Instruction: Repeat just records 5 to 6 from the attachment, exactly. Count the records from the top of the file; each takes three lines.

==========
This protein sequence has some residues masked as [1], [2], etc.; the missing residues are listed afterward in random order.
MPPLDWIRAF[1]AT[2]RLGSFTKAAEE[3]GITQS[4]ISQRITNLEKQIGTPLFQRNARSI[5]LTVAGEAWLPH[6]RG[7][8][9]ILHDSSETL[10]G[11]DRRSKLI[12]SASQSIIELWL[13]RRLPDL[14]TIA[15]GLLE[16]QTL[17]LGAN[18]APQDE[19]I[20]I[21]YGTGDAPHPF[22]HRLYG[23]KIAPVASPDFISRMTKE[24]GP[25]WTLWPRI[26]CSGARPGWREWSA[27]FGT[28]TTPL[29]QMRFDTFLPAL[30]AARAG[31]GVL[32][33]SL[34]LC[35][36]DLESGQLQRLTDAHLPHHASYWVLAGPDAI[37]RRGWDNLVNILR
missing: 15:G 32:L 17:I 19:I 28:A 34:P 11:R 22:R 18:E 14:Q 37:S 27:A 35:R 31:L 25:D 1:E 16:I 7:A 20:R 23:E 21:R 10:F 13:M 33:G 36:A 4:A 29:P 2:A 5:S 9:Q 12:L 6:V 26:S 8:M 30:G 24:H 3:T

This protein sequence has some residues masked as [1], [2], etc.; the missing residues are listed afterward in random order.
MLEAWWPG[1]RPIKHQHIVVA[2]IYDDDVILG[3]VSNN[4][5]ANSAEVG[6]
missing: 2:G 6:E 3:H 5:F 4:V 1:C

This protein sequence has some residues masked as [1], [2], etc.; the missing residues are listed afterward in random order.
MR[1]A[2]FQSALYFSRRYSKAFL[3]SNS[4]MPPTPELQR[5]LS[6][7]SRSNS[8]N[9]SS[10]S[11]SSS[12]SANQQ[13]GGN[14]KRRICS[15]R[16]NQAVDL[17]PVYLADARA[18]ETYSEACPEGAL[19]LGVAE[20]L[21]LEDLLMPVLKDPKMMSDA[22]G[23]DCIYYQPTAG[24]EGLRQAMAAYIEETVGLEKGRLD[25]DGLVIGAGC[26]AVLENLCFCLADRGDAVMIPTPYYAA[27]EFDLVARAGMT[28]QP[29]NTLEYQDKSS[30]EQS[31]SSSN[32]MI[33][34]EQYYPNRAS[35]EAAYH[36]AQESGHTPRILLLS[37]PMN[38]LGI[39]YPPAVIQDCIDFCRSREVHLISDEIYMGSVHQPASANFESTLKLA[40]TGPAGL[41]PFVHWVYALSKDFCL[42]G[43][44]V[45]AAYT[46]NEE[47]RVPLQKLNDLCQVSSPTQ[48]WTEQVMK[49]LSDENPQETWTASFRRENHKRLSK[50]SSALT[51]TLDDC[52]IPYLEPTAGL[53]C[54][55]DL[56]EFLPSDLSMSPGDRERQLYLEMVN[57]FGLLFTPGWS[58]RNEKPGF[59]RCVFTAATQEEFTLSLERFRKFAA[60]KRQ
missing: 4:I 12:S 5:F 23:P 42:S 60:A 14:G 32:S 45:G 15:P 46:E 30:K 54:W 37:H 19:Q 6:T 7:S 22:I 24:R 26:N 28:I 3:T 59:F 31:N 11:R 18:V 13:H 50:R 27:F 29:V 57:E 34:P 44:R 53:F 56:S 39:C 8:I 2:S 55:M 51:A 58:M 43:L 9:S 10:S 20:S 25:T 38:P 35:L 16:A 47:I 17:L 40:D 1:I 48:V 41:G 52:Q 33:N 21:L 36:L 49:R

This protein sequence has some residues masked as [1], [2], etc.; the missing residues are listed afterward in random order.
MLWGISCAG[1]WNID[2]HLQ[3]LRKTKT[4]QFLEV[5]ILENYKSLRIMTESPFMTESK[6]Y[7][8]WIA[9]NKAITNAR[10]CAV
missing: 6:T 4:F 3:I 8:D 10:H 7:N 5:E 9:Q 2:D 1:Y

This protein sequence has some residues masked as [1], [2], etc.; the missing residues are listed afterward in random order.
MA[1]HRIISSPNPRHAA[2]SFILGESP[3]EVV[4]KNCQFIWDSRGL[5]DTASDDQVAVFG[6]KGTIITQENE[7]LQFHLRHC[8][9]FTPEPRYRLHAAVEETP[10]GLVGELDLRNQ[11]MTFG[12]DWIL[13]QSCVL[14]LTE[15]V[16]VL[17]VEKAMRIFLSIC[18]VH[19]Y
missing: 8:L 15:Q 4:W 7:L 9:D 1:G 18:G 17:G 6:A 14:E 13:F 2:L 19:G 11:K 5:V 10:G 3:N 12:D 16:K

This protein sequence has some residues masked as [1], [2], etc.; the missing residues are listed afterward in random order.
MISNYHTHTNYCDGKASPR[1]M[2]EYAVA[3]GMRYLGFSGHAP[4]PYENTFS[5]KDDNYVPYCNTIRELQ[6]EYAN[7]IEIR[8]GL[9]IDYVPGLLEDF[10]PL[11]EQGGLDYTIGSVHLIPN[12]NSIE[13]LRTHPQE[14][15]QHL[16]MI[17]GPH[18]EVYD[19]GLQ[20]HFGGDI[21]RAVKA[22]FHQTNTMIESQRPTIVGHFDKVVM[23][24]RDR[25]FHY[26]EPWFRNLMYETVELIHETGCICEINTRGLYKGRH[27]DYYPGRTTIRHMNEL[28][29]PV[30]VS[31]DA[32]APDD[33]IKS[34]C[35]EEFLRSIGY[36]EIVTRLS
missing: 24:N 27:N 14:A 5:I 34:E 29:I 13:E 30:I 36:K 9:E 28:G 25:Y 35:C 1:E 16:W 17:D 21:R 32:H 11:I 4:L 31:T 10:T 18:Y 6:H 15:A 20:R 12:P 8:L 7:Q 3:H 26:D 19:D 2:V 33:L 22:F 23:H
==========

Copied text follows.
This protein sequence has some residues masked as [1], [2], etc.; the missing residues are listed afterward in random order.
MA[1]HRIISSPNPRHAA[2]SFILGESP[3]EVV[4]KNCQFIWDSRGL[5]DTASDDQVAVFG[6]KGTIITQENE[7]LQFHLRHC[8][9]FTPEPRYRLHAAVEETP[10]GLVGELDLRNQ[11]MTFG[12]DWIL[13]QSCVL[14]LTE[15]V[16]VL[17]VEKAMRIFLSIC[18]VH[19]Y
missing: 8:L 15:Q 4:W 7:L 9:D 1:G 18:G 17:G 6:A 14:E 13:F 2:L 19:G 11:K 5:V 10:G 3:N 12:D 16:K

This protein sequence has some residues masked as [1], [2], etc.; the missing residues are listed afterward in random order.
MISNYHTHTNYCDGKASPR[1]M[2]EYAVA[3]GMRYLGFSGHAP[4]PYENTFS[5]KDDNYVPYCNTIRELQ[6]EYAN[7]IEIR[8]GL[9]IDYVPGLLEDF[10]PL[11]EQGGLDYTIGSVHLIPN[12]NSIE[13]LRTHPQE[14][15]QHL[16]MI[17]GPH[18]EVYD[19]GLQ[20]HFGGDI[21]RAVKA[22]FHQTNTMIESQRPTIVGHFDKVVM[23][24]RDR[25]FHY[26]EPWFRNLMYETVELIHETGCICEINTRGLYKGRH[27]DYYPGRTTIRHMNEL[28][29]PV[30]VS[31]DA[32]APDD[33]IKS[34]C[35]EEFLRSIGY[36]EIVTRLS
missing: 24:N 27:N 14:A 5:I 34:E 29:I 13:E 30:I 36:K 9:E 28:G 25:Y 35:C 1:E 16:W 17:D 21:R 32:H 11:I 4:L 31:T 10:T 18:Y 6:H 15:A 20:R 12:P 8:L 7:Q 3:H 26:D 19:D 2:V 33:L 22:F 23:H